What’s it like to interact with unreached people daily, to pray for them, to show mercy and compassion and meet their needs, to make deep relationships? And then, to finally earn the spiritual respect to be able to share Christ with these neighbors? I have found that serving UPGs is hard ground, but worth the years of effort.
When my family and I went to our first UPG over 30 years ago, we were told to be happy if we saw one conversion from Islam to Christianity. Within four years of arrival in Africa, an influential book was released on the topic of starting churches with Muslim Background Believers, and soon the global body of Christ was tracking numerous conversions and churches planted worldwide. We saw conversions in our ministry and the start of a church. God has been working in the Muslim world in amazing ways over the last three decades.
Over the years, my wife and I have had the privilege to live and minister among UPGs on four continents. It’s amazing to be among people who have never heard of Jesus, who don’t have a Bible, and who don’t know Christians.
UPGs don’t have access to the gospel. Ministry to UPGs requires a different paradigm because they are not just unsaved; they have no way to hear the gospel. And that’s why we go—to invite them to consider Jesus.
The process of living and serving among UPGs shifted my perspective on several important facets of ministry to the unreached. Among the many lessons I have learned, the major thing that God has taught me is to have hope. He will make a way to make himself known among people who have never heard.
God Is Already Working
It was amazing to me to find that in the darkest places—places with no believers for miles—God was already making himself known. In one case, a woman had become interested in spiritual matters after reading a tract she had collected 20 years before she finally met us while on a trip to the capital city. God has raised eternity in people’s hearts, and we need to look for it.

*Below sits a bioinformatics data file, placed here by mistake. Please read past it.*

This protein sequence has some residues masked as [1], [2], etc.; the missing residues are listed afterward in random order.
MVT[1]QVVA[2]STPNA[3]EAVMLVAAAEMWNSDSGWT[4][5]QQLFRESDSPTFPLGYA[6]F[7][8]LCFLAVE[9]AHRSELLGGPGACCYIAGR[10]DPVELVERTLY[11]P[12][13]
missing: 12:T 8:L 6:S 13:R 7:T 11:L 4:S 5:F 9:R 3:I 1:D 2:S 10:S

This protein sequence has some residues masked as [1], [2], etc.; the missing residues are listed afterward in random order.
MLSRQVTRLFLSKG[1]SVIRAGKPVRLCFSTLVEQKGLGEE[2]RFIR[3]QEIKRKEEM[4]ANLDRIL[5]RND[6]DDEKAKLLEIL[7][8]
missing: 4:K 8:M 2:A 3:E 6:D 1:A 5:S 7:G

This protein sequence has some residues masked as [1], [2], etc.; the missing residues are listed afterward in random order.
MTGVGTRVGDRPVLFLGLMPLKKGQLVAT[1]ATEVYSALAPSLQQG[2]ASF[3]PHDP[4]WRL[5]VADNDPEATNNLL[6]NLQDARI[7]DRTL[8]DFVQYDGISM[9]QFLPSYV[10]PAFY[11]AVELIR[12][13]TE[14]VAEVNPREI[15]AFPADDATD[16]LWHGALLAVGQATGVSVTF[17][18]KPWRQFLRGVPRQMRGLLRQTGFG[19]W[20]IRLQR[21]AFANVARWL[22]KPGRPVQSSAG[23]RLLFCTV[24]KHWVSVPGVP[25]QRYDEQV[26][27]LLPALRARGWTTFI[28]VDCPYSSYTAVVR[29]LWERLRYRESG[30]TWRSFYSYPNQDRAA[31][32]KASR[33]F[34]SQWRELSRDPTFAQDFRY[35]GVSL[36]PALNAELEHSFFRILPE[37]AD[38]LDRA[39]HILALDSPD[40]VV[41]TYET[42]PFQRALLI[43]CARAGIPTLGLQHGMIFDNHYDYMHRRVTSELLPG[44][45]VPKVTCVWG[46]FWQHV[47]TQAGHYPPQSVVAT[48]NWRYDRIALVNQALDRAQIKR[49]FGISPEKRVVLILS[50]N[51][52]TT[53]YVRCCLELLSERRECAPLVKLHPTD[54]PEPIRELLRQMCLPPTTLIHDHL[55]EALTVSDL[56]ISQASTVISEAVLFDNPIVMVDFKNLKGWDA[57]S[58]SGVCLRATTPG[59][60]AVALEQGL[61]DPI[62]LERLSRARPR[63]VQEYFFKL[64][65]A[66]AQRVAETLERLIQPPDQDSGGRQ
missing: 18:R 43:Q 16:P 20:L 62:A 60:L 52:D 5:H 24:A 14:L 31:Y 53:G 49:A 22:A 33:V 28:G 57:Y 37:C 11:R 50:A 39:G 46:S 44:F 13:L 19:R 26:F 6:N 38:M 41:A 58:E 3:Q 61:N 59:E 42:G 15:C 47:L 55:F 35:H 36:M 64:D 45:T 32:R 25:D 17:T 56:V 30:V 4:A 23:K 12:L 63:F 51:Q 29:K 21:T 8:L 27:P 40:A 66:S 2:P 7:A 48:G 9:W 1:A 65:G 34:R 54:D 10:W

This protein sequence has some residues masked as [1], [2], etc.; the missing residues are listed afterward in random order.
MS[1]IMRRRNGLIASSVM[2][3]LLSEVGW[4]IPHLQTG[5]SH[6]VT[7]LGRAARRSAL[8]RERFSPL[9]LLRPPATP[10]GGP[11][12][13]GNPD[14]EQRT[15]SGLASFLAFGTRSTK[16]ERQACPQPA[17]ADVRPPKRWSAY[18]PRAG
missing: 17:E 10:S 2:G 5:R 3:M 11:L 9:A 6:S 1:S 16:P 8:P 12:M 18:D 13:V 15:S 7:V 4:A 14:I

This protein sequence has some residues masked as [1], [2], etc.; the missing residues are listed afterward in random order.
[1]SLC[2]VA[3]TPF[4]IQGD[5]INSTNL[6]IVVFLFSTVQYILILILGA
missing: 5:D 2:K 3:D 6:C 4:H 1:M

We found other missionaries already present in every new place we lived and ministered. It was as if God was saying, “I’m already here, and working—let’s go!”
Be on Display as His Witness
Our daily work was to be on display as believers. We looked for ways to build relationships, to exercise compassion, and to be spiritual people among our friends and neighbors. Why should they trust Christians when they had been taught that Christians are mistaken? The fact that we knew spiritual truth did not translate to our neighbors understanding that we could be trusted experts in spiritual matters. They had to see us living it out every day, in our work and in our family. Living truth generates interest. And as we lived it, people slowly noticed and became open to discussions and questions about spiritual issues.
Revelation 7:9 describes a scene from heaven. There are people from every tribe, language, people, and tongue worshipping around the throne. But how did they get there?
Romans 10:14 asks the questions that hold the answer: “How then will they call on him in whom they have not believed? And how are they to believe in him of whom they have never heard? And how are they to hear without someone preaching?” People from UPGs will call on Jesus, they will hear of Jesus, and they will be preached to because someone went and told them.
Every people group will be represented in heaven. That gives me unmeasurable hope! God is capturing hearts among those who have no access because the church is sending laborers, and willing witnesses are going. And God is opening people’s hearts to respond to the gospel.
Yes, it’s a miracle when anyone believes—and God is playing that miracle out around the world among UPGs.
Someone must go to them. All must hear the good news of the gospel.
We at ABWE believe that God is raising up a new generation to go to some of the farthest frontiers of missions. Recognizing that time is short, and eternity matters, we’ve launched the Open Initiative to send 7 teams to unreached people groups in the next 7 years. Explore how you can join us through prayer, sending, supporting, or going.